Alisyn Camerota sets a trap for Jon Ossoff How can Georgia voters trust a man who can't answer such a simple question?

I caught part of CNN’s New Day this morning, when Alisyn Camerota was giving Jon Ossoff, the leading Democratic candidate for the special election to fill the 6th congressional district seat vacated by Tom Price what at least seemed to be a softball interview. Then, she opened up the trap, and he stepped right into it.

First, Miss Camerota asked a question to which she already knew the answer, whether it was true that Mr Ossoff could not vote in his own election. He admitted that he cannot, that while he was born and raised in what is now the 6th district, he lives about ten minutes south, with his girlfriend, a medical student at Emory University. That much was already known, and published, but then Miss Camerota laid her trap, asking when Mr Ossoff planned on marrying his girlfriend,1 even suggesting an election day proposal. Mr Ossoff refused to answer, blowing it off as a personal question.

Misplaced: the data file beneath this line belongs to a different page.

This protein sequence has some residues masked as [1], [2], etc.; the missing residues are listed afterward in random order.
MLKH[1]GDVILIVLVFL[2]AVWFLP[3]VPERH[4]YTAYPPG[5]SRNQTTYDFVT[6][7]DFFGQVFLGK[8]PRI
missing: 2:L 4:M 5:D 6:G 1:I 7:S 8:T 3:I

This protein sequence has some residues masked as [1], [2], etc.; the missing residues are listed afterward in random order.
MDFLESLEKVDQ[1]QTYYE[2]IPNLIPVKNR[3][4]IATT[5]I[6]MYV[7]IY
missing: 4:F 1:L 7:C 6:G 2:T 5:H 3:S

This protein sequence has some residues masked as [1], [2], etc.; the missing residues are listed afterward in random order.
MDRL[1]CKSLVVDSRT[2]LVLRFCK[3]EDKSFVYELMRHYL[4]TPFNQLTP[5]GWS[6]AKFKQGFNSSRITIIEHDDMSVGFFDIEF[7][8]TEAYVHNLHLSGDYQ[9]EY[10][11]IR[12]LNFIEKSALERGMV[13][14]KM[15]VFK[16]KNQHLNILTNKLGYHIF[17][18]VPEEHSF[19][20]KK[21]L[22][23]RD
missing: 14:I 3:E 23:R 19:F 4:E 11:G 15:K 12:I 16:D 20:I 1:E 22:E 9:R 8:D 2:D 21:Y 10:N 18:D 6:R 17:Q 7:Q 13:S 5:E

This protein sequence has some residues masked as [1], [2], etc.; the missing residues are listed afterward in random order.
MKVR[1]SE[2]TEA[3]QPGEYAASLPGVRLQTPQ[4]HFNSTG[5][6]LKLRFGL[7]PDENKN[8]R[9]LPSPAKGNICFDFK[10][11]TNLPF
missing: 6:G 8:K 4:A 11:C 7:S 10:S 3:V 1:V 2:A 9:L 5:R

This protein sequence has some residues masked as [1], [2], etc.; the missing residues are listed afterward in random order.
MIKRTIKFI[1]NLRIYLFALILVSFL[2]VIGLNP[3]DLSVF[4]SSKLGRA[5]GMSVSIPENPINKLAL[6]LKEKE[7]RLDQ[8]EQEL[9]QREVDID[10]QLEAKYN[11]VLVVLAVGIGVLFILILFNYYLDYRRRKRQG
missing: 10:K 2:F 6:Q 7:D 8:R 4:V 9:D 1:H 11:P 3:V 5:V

Mr Ossoff was very prepared for all of Miss Camerota’s questions except that one. His girlfriend is described as his “high school sweetheart,” and Mr Ossoff said that they’ve been together for twelve years, but he doesn’t know how to answer a question about when they will marry, when he is running for political office?

The truth is that Mr Ossoff didn’t want to answer the question, because he knew it wouldn’t help him in his campaign. If you have been ‘dating’ someone for twelve years, and are now living together, the subject has to have arisen by now. If Mr Ossoff cannot answer that simple a question about himself, how can voters trust anything else about him?2

  1. Mr Ossoff referred to her as his “girlfriend” on every occasion, never taking any opportunity to refer to her as his “fiancée.”
  2. This article updated at 5:52 PM EDT.


  1. The video:

    From Talking Points Memo:

    “So when are you going to marry her?” she asked.

    “I think I could reasonably say that’s more a personal question,” Ossoff replied with a laugh. “I’ll give you a call when I have something to announce.”

    Camerota then offered a suggestion on a proposal idea.

    “Please do. Perhaps, say, an election day proposal would be good,” she said.

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